by Zara Husaini
Pooja Bajaj is, quite literally, in the business of recreating childhood memories.
As a child growing up in a South Asian family, Bajaj loved eating kulfi—an Indian ice cream dessert. Now, as a 31-year-old New Yorker, she has built a company around her love of the dessert she spent her childhood enjoying. Bajaj founded The Kulfi Co., a company that makes and distributes different flavors of kulfi.
“I grew up loving [kulfi,]” Bajaj said. “My aunt made the best version from scratch at special family parties. My cousin and I would always fight over [and] negotiate what food coloring we should add to the accompanying falooda , which is vermicelli noodles served alongside the kulfi, traditionally. I tried making kulfi myself one day. I thought it was a very special dessert that no one outside of the Indian community knew about. I wanted to be able to share it with others and the inspiration to create a brand followed.”
[Contribute to The Kulfi Co.’s Kickstarter campaign here and see your favorite kulfi on the shelves of mainstream grocers]
The Kulfi Co.’s roots may date all the way back to Bajaj’s childhood, but the idea grew and developed while she was a graduate student at Columbia University. After graduating with undergraduate degrees in psychology and English, Bajaj enrolled in Columbia’s organization psychology graduate program.
“The wheels [for The Kulfi Co.] started turning while I was in my first semester at Columbia,” she said. “I was determined to get into consulting and took a strategy class among others at CU Business School. Over the next two years, The Kulfi Co. was a side project, something that was always in the back of my mind and that I worked towards slowly, not even knowing what to do or where to start.”
While Bajaj said she has “put [her] graduate degree to very good use,” she also acknowledged that she learned so many lessons by simply running her own business.
“I got a lot out of my education but to be honest, I learned a lot by getting out into the real world post-grad school and trying and failing with The Kulfi Co.”
As an entrepreneur, Bajaj has learned that this process of trial and error is the thing that teaches an entrepreneur how to negotiate, network and execute ideas.
“Management is in part knowing when to delegate, that you can’t do everything on your own,” she said.
The decision to focus on kulfi, a distinctly Indian food in America, is two-fold. On the one hand, Bajaj offers a novelty item that is not found in too many places. On the other hand, a lot of Americans are unaware of what kulfi is – after all, it is not a common dish like naan, which is very well known even outside of South Asia. Bajaj sees this as an asset to her brand, though.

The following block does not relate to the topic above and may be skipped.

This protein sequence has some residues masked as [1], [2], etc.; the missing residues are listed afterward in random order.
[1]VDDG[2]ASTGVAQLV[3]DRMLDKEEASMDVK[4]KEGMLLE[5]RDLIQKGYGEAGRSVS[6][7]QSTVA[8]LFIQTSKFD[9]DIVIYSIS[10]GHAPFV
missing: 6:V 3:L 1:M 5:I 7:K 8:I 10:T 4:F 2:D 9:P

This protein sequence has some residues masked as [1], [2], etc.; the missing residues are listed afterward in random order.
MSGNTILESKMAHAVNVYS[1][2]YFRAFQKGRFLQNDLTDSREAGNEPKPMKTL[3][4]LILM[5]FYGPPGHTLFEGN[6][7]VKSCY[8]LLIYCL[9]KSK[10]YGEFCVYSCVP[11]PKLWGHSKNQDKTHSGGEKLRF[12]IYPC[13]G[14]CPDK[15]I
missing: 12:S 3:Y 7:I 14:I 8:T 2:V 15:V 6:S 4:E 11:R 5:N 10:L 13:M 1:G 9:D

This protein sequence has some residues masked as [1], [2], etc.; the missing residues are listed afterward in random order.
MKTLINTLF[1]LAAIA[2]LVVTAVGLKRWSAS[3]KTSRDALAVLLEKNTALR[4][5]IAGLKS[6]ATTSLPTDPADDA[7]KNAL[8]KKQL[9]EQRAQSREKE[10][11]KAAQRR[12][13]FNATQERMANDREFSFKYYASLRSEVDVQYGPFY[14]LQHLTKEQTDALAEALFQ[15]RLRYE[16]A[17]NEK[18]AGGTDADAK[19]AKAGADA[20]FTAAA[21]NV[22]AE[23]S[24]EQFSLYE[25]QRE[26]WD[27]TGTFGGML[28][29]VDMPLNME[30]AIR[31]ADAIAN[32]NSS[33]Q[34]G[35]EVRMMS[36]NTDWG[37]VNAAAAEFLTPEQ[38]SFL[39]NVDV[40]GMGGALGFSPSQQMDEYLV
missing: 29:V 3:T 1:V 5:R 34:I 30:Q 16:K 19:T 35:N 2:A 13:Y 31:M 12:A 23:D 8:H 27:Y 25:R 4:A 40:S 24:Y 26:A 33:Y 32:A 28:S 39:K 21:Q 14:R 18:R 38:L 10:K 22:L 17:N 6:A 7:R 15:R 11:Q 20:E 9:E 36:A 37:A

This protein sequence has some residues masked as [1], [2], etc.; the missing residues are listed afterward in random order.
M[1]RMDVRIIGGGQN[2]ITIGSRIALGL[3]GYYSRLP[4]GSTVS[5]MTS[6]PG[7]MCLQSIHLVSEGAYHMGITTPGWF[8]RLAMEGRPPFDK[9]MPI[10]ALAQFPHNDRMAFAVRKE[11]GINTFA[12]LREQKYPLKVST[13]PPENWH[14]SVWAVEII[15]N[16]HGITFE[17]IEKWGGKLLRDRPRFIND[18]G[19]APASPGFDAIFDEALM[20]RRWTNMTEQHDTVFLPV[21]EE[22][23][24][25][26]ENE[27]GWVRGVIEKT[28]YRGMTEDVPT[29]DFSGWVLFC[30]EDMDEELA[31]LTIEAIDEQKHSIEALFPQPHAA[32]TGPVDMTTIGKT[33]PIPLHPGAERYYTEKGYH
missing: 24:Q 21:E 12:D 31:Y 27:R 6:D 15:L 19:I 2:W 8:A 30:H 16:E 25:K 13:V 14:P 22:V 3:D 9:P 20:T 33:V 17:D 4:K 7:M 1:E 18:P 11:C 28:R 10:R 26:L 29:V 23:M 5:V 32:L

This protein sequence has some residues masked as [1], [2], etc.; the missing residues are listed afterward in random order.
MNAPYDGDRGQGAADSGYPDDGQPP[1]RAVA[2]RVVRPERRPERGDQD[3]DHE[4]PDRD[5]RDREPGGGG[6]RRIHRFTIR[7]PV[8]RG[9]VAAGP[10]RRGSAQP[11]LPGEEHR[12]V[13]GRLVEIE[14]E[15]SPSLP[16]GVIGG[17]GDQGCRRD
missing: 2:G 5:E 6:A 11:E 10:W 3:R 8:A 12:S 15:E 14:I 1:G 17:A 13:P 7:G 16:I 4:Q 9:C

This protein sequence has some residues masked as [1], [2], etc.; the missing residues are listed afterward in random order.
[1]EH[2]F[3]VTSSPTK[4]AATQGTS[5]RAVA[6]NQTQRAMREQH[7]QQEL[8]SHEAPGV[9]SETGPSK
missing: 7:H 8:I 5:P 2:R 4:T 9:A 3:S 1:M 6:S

“All you can do, according to me, is make people curious to hear what everyone is buzzing about – [to think] ‘what is the big deal with this kulfi?’ Once they taste it I hope they’ll see what all the fuss is about,” Bajaj said. “Anything is possible as long as you position it the right way.”
Bajaj refers to herself as someone who thinks about the short-term and the long-term. Because of this, her vision for The Kulfi Co. extends quite far into the future.
“Right now, I want to focus on getting as many people to try kulfi and build a presence as an official company in New York. I have to put in the work there before focusing on the more long-term goal of having up to 15 flavors and going regional, then to the west coast, then having a foundation end of the company once it’s profitable,” she said.
Expect to see The Kulfi Co.’s products stocked at Whole Foods if all goes according to plan, she said. And so far, it looks like everything is on track for The Kulfi Co.’s success.
“People have been very responsive to the product and also to the branding. It feels great,” Bajaj said.
She added: “Who wouldn’t be excited by ice cream? I’ve never met such a person!”
[The Kulfi Co. flavors.| Photo by Grishma Patel]
Don’t expect to find only the classic kulfi recipes you enjoyed as a child at The Kulfi Co. While the company does whip up a classic pistachio flavor, it does not end there. The Kulfi Co. currently offers passion fruit and pistachio; alphonso mango and cashew; and coconut and almond varieties.
“I think people should be open-minded when it comes to different foods and cultures—it truly makes a difference in how you see the world, that’s certainly part of it for me,” she said. “I’ve taken a more versatile approach to the classic version (with milk and pistachio) by creating fruit versions—so there’s something to suit everyone’s tastes.”
Bajaj also promises we can expect to see more flavors coming soon. In fact, she has already developed 10 more flavors.
“It’s just a matter of timing,” she explained. “Fall will certainly be a good time to debut some new flavors. You will have to wait and see what they are!”
Until then, help Bajaj get a legendary dessert from the Indian subcontinent to a store near you. With 10 days left to go, Bajaj’s Kickstarter campaign hopes to raise $5,000. Contribute to the campaign today, visit the website and follow The Kulfi Co. on Twitter.
This post was originally published on our partner website India.com.